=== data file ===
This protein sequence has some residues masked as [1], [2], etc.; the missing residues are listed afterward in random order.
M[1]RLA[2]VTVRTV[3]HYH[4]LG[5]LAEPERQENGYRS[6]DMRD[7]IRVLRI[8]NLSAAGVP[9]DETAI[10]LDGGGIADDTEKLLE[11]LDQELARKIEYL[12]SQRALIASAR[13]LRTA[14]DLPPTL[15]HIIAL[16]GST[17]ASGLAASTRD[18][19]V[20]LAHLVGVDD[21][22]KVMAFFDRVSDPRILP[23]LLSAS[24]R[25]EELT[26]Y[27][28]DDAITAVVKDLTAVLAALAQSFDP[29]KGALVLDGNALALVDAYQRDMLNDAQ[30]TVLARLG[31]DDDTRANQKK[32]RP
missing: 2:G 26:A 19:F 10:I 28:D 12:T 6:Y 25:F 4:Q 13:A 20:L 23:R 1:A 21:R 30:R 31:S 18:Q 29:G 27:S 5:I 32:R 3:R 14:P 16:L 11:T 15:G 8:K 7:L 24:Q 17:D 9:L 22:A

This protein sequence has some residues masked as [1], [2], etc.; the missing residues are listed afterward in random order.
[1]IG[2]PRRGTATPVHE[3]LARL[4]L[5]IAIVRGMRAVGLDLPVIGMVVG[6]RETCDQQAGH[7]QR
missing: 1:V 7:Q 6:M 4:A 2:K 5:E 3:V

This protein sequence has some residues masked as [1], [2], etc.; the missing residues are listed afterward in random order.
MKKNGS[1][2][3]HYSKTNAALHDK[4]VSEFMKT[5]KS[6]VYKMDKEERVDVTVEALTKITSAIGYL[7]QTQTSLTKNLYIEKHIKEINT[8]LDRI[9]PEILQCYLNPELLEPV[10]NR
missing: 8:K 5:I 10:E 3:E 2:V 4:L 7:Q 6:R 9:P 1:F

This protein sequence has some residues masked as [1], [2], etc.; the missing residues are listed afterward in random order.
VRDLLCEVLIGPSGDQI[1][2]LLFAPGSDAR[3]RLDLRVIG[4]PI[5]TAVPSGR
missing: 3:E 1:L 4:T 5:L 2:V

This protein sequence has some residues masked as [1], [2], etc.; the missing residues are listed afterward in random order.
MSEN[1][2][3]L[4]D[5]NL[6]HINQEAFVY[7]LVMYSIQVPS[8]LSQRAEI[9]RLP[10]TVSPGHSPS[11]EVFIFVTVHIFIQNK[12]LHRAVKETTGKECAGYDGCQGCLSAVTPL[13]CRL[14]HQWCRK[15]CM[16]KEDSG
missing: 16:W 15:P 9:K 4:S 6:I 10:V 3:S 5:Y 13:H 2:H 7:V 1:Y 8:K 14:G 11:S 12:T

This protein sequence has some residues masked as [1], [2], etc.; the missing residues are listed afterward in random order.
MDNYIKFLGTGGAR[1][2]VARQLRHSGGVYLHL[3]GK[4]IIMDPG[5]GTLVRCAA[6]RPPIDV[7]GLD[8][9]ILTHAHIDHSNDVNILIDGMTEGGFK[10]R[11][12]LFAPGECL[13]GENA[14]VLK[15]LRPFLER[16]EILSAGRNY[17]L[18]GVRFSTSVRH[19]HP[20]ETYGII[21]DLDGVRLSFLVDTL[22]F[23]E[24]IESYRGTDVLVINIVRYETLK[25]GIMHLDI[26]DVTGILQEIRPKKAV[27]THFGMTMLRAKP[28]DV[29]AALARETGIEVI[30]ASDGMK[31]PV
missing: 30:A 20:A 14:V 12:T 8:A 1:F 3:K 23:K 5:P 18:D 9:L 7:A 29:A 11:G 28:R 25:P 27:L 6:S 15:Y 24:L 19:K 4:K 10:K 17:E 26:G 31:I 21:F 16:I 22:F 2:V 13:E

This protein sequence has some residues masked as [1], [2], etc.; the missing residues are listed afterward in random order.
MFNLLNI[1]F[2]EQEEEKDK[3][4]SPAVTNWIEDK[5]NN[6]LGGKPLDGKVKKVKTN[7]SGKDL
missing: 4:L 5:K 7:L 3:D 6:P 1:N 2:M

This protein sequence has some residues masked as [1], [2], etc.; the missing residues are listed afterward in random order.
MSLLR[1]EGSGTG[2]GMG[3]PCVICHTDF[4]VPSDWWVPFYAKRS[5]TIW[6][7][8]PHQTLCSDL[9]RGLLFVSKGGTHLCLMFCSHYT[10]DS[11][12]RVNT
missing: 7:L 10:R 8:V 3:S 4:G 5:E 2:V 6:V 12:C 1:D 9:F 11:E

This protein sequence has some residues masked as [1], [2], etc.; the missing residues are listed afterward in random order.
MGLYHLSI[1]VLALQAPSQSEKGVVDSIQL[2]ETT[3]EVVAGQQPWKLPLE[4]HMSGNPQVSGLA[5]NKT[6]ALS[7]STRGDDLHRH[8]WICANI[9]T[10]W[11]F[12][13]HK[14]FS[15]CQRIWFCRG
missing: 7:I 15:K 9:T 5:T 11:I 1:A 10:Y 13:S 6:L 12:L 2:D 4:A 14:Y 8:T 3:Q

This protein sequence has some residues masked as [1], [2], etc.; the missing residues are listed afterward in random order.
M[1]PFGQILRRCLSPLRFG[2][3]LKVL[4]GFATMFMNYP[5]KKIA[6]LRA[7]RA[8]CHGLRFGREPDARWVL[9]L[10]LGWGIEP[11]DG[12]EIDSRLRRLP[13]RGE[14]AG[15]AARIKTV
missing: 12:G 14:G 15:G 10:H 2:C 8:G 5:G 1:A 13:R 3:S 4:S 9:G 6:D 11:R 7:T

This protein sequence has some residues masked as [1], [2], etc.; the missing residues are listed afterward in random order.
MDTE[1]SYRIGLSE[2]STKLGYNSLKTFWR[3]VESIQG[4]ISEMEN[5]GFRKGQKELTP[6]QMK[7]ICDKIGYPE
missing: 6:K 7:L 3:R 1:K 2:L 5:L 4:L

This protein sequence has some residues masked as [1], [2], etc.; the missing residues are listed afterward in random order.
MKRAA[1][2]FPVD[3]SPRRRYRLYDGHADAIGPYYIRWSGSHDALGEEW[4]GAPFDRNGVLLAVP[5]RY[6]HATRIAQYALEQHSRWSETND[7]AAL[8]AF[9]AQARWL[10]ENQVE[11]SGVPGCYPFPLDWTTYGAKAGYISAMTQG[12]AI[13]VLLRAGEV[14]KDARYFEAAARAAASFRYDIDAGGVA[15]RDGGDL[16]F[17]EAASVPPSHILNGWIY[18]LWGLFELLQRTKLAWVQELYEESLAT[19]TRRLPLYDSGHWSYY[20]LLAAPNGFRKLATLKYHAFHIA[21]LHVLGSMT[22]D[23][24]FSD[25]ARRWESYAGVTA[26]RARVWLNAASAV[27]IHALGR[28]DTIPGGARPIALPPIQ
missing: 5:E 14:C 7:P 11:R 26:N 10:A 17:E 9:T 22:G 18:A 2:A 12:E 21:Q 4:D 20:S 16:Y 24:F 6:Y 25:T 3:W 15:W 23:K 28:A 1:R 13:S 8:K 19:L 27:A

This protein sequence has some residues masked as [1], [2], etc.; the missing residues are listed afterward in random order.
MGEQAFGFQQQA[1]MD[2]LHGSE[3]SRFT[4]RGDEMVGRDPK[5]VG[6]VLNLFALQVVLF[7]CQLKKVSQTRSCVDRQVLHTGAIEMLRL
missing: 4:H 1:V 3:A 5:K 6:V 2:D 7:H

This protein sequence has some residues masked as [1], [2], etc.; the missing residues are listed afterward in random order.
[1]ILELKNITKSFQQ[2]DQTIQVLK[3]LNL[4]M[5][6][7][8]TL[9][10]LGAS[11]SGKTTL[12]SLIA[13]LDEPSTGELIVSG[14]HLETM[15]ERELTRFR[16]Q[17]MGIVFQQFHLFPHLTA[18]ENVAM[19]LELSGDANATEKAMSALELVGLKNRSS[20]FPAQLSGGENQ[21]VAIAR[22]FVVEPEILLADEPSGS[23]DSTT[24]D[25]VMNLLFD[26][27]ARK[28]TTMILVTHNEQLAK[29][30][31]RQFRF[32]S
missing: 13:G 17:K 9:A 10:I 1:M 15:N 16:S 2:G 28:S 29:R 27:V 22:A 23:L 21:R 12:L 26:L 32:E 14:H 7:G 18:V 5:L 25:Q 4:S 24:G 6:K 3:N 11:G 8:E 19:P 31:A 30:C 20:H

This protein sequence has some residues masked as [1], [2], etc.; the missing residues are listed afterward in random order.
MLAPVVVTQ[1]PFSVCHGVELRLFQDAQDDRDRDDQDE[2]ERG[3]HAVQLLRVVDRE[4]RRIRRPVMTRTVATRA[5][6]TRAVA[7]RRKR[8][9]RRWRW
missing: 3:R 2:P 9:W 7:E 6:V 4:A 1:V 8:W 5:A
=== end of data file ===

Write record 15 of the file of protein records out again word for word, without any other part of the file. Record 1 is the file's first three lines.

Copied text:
This protein sequence has some residues masked as [1], [2], etc.; the missing residues are listed afterward in random order.
MLAPVVVTQ[1]PFSVCHGVELRLFQDAQDDRDRDDQDE[2]ERG[3]HAVQLLRVVDRE[4]RRIRRPVMTRTVATRA[5][6]TRAVA[7]RRKR[8][9]RRWRW
missing: 3:R 2:P 9:W 7:E 6:V 4:A 1:V 8:W 5:A